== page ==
Peter Verswyvelen bugfact at gmail.com
Thu Feb 5 17:47:28 EST 2009

```Well, one could say that a truly random number function takes as input time
and some constant unique identifier (serial number) of the TRND device and
gives you the random value measured at that time by this device. Of course
this would mean the random value is not really random, since "the potential
creator of the universe" would have known the value already, but to all
humble beings living in the bubble, it would be Truly Random :)
Then the question is, is time a function? If so, is it discrete?

Okay, this is not Haskell anymore, this would become philosophy, and since a
good and smart friend of mine told me that nobody really knows what time is,
this is off topic. Sorry!  :)

On Thu, Feb 5, 2009 at 11:31 PM, Jake McArthur <jake at pikewerks.com> wrote:

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> Peter Verswyvelen wrote:
> | I do have asked myself the question whether a "really random generating"
> | function could be regarded as "pure" somehow (actually would a true
> | random function still be a mathematical function?)
> |
> | E.g. the function would return a true (not pseudo) random number,
> | practically unpredictable (e.g. hardware assisted, using some physical
> | phenomenon, e.g. using atmospheric noise or something). So you surely
> | won't get referential transparency but since the function is really
> | random, this would be correct behavior?
>
> An informal definition of a function might be something like a black box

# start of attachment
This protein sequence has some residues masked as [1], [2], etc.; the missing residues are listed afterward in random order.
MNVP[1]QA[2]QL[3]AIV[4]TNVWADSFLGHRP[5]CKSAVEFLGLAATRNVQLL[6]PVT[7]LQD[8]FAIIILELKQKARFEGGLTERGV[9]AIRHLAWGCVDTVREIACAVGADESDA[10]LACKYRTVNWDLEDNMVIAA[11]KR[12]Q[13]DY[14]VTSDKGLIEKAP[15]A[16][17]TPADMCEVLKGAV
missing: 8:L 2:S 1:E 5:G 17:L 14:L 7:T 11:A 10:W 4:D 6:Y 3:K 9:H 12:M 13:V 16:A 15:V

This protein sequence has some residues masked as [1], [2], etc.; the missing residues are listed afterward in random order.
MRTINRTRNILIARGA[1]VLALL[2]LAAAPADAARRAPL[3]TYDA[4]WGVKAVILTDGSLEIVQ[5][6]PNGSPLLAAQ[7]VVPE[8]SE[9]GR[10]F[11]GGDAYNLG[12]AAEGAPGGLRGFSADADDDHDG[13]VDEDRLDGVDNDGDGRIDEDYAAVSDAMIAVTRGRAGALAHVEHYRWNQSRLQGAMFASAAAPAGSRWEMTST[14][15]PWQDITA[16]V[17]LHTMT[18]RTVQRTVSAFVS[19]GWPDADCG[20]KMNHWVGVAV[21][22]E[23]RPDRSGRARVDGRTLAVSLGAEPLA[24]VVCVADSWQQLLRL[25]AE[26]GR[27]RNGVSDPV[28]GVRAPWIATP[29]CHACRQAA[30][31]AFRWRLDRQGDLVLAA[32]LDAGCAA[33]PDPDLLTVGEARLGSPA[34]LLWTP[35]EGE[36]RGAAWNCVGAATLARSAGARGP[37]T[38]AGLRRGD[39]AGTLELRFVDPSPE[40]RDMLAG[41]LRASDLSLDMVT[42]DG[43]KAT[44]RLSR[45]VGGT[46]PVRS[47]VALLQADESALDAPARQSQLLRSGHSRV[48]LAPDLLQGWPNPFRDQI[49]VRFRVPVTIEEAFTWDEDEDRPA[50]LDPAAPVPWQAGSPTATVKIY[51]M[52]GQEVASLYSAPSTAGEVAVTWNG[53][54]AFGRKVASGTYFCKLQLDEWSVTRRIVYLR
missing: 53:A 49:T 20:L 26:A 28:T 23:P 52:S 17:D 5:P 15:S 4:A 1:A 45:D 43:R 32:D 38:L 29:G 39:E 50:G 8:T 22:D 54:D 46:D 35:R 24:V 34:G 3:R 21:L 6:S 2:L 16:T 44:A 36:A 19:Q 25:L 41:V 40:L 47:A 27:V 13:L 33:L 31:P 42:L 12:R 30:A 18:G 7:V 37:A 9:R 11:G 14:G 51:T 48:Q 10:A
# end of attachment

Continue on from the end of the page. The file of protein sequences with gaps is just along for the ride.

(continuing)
> that takes and input and produces an output, and for each possible
> input, the output must be the same. Taking this to be a function, there
> is really no such thing as a random function, and if there was, it
> wouldn't even need to be a function. (What would the input to it be?)
>
> If you wanted to mathematically represent a random number, it would, in
> most cases I can think of, best be represented as a free variable. In a
> program, such a free variable could be filled in by the runtime.
> Conveniently, (and by no coincidence) this is something the IO monad can
> provide for us! :)
>
> | Of course you could just put this random generator in the IO monad, but
> | certain algorithms- like Monte Carlo - intuitively don't seem to operate
> | in a IO monad to me.
>
> Why not?
>
> A Random monad might be more appropriate in this case anyway. Such a
> monad is a State monad that hold a random seed. Every time a random
> number is needed, the seed is passed to a deterministic psuedo-random
> number generator, and a new seed is put as the next state.
>
> If a truly random number is ever needed, either IO or unsafeInterleaveIO
> will be needed. The use of unsafeInterleaveIO would be a (rightly)
> controversial choice though.
>
> - - Jake
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